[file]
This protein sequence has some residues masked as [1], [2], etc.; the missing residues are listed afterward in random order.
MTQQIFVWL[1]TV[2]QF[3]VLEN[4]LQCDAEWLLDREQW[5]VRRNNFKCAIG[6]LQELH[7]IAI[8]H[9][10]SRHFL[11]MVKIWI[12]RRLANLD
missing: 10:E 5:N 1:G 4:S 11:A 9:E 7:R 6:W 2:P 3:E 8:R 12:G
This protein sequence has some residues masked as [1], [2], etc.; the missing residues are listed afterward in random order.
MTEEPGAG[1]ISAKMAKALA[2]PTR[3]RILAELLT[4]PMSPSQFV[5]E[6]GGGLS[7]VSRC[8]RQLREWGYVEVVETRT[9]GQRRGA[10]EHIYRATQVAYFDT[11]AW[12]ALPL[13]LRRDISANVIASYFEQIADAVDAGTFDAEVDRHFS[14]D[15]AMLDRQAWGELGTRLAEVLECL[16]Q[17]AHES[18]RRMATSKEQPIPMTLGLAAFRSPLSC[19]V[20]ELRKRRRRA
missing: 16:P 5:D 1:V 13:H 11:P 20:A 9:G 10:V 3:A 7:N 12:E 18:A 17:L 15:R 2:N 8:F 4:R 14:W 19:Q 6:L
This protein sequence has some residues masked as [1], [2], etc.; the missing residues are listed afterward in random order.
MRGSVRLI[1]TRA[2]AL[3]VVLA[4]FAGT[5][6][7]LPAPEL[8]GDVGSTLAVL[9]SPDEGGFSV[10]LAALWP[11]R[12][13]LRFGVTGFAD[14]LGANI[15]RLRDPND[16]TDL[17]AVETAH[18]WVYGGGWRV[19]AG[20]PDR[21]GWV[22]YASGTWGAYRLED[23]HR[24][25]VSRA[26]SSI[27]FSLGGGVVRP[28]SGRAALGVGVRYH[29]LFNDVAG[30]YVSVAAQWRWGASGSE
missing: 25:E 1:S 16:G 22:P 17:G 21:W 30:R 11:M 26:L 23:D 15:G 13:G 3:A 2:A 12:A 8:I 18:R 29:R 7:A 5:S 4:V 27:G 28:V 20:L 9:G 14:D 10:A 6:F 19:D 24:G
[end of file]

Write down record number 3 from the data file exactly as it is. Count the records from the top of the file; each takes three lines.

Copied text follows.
This protein sequence has some residues masked as [1], [2], etc.; the missing residues are listed afterward in random order.
MRGSVRLI[1]TRA[2]AL[3]VVLA[4]FAGT[5][6][7]LPAPEL[8]GDVGSTLAVL[9]SPDEGGFSV[10]LAALWP[11]R[12][13]LRFGVTGFAD[14]LGANI[15]RLRDPND[16]TDL[17]AVETAH[18]WVYGGGWRV[19]AG[20]PDR[21]GWV[22]YASGTWGAYRLED[23]HR[24][25]VSRA[26]SSI[27]FSLGGGVVRP[28]SGRAALGVGVRYH[29]LFNDVAG[30]YVSVAAQWRWGASGSE
missing: 25:E 1:S 16:G 22:P 17:G 21:W 30:R 11:M 26:L 23:D 15:G 13:G 3:A 2:A 12:A 8:I 18:R 29:R 7:A 5:S 4:V 27:G 28:V 20:L 9:G 14:D 10:A 6:F 19:D 24:G